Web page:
12 New Members Join DF/HCC

March, 2018

Please welcome these 12 individuals from our member institutions who have recently joined DF/HCC.

We randomly selected several of them to make welcome/networking videos which can be seen below, and we hope these help you to connect to your new colleagues. If you'd like to make a video for your DF/HCC member profile, please contact us.

Click here to view the programmatic and institutional makeup of your newest DF/HCC colleagues.

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  • Carolina Abuelo, MD, MSc,
    Carolina Abuelo, MD, MSc (Massachusetts General Hospital)
    Cancer Risk and Disparities, Gynecologic Cancers

    My research interests revolve around Human Papilloma Virus (HPV) and cancer screening in general. I have carried out studies of cervical cancer screening with HPV self swabs as well as HPV vaccination interventions in Peru. I also have an interest in colposcopy which developed after my experience with HPV in HIV positive women. Thanks to a Kraft fellowship, I recently worked on patient navigation to increase uptake of colorectal cancer screening in populations with health care disparities in Charlestown. As a bilingual health care provider, I am now working to improve uptake of cervical cancer screening in Charlestown. I hope to study efforts to expand patient navigation and thereby reduce disparities in screening and linkage to care.

  • Judith Agudo, PhD,

    Cancer initiating cells have been described as tumor cells with the capacity to self-renew and grow a new full-fledged tumor mass. These cells, which can give rise to metastasis, often escape traditional therapies. In the Agudo lab, we are interested in studying how these cells are surveyed by the immune system and their mechanisms of immune evasion, so we can harness the power of the patient’s own immune system in order to find and attack these dangerous cells.

  • Pratiti (Mimi) Bandopadhayay, MBBS, PhD,

    Pediatric brain tumors are now the leading cause of cancer related death in children. Our group applies integrative genomic approaches to identify targetable drivers of pediatric brain tumors and to characterize resistance mechanisms.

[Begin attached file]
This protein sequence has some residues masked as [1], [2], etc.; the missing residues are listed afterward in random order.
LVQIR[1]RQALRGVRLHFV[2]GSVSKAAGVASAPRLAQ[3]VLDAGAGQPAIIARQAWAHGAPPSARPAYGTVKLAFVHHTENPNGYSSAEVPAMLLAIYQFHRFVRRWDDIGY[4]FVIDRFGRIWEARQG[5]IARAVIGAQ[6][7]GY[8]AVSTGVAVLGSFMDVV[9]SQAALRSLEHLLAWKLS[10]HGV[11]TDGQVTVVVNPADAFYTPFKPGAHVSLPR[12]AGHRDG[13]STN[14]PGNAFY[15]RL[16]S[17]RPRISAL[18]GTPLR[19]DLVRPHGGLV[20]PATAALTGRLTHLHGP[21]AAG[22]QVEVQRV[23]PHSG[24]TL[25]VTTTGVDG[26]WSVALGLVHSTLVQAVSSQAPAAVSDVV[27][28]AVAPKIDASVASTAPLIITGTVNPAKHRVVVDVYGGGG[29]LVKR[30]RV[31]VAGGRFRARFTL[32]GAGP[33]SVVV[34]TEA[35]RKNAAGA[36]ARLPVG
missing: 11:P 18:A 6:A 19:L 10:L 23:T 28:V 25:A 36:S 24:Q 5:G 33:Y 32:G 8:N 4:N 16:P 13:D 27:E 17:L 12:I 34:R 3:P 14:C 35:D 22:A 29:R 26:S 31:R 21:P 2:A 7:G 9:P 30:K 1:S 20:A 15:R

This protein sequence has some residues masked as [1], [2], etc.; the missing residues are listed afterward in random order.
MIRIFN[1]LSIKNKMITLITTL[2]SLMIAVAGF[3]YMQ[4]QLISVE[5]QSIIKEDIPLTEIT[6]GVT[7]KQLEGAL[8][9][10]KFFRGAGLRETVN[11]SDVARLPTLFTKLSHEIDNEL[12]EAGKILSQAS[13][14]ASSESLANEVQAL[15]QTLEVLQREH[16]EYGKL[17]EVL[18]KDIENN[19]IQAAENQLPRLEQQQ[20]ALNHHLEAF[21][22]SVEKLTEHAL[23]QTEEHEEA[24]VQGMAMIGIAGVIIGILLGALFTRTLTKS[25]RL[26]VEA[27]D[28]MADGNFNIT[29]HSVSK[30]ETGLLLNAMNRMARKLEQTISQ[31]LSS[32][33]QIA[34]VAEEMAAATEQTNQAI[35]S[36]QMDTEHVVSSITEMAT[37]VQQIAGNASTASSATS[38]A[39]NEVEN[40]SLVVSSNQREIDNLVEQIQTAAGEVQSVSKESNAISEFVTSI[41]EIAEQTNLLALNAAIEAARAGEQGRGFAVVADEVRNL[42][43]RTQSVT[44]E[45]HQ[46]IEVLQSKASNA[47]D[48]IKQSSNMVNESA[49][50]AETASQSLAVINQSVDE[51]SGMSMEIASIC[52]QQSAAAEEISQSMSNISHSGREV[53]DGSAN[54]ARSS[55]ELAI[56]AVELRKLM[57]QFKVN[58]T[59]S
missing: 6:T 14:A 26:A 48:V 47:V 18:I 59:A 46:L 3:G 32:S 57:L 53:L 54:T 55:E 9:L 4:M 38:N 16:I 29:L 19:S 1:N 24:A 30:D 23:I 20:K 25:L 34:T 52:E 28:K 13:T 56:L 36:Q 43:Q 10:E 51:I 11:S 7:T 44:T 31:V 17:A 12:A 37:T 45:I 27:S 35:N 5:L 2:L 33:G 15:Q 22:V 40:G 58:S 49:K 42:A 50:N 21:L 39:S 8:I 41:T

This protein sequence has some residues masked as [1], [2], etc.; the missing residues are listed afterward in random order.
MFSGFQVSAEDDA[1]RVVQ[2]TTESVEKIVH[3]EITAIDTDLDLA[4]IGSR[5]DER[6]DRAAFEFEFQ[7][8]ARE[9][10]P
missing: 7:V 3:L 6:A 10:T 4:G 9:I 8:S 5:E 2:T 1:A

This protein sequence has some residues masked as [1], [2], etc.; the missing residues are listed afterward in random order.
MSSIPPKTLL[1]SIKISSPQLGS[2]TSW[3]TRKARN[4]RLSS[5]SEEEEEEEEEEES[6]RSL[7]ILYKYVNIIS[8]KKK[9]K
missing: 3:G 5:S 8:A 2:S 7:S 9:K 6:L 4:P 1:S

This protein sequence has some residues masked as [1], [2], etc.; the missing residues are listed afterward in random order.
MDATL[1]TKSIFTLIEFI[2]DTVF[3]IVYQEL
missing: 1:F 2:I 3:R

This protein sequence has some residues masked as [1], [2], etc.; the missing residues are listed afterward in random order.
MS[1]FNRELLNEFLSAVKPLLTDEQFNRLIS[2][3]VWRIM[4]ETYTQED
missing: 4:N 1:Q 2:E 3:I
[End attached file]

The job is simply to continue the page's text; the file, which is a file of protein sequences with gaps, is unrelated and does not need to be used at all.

• David M. Dorfman, MD, PhD,

    My research focuses on the diagnosis and analysis of hematopoietic neoplasms, particularly those of the immune system, to understand the relationship of these neoplasms to their normal cellular counterparts, and to identify new biological markers and approaches for their diagnosis, subtyping, and treatment. This work has included studies of a number of important biomarkers for the characterization of B cell and T cell neoplasms and other hematopoietic neoplasms, a number of which are widely utilized in clinical practice, and include: immune checkpoint receptor Programmed Death-1 (PD-1), chemokine receptors, OX-2 membrane glycoprotein (CD200), T cell transcription factors in T cell and B cell neoplasms, EZH2 methytransferase, CD5 in B cell and T cell neoplasms, and thymic epithelial neoplasms.

  • Ingrid T. Katz, MD, MHS,

    I am an Assistant Professor at Harvard Medical School, with a primary appointment in the Department of Medicine at Brigham and Women’s Hospital, and a secondary appointment through Massachusetts General Hospital Center for Global Health. As a physician-scientist, board-licensed in Internal Medicine and Infectious Diseases, I have focused my research over the past decade on the social determinants of health-seeking behavior among people living in low-resource settings (in the U.S. and sub-Saharan Africa), with the goal of developing sustainable socio-behavioral interventions aimed at improving care for the most underserved. My research expertise is in mixed-methods research. In the area of HPV research, we have developed a conceptual model of vaccine adherence, that has been widely cited for guiding HPV vaccine scale-up. We have also performed multiple qualitative studies related to understanding barriers to HPV vaccine uptake. We have received funding (with co-PI, Dr. Shoba Ramandhan) to identify effective, scalable, and sustainable interventions to improve the uptake of the HPV vaccine in low-resourced settings within Massachusetts.

  • Allon M Klein, PhD,
    Allon M Klein, PhD (Harvard Medical School)
    Cancer Cell Biology, Cancer Genetics

    I study how cells make fate choices in developing and adult tissues. I specialize in mapping proliferative hierarchies and mechanisms of fate control using quantitative approaches. I previously developed droplet microfluidics for high-throughput single-cell transcriptomics (inDrop), and theoretical/computational methods for analyzing single-cell data sets and for quantitative clonal analysis. I use the early embryo, the hematopoietic system, and epithelial tissues as model systems. I have a PhD in physics (Cambridge University), and a postdoc in experimental systems biology (Harvard Medical School, with Dr. Marc Kirschner). I am currently an Assistant Professor in the Department of Systems Biology at Harvard Medical School.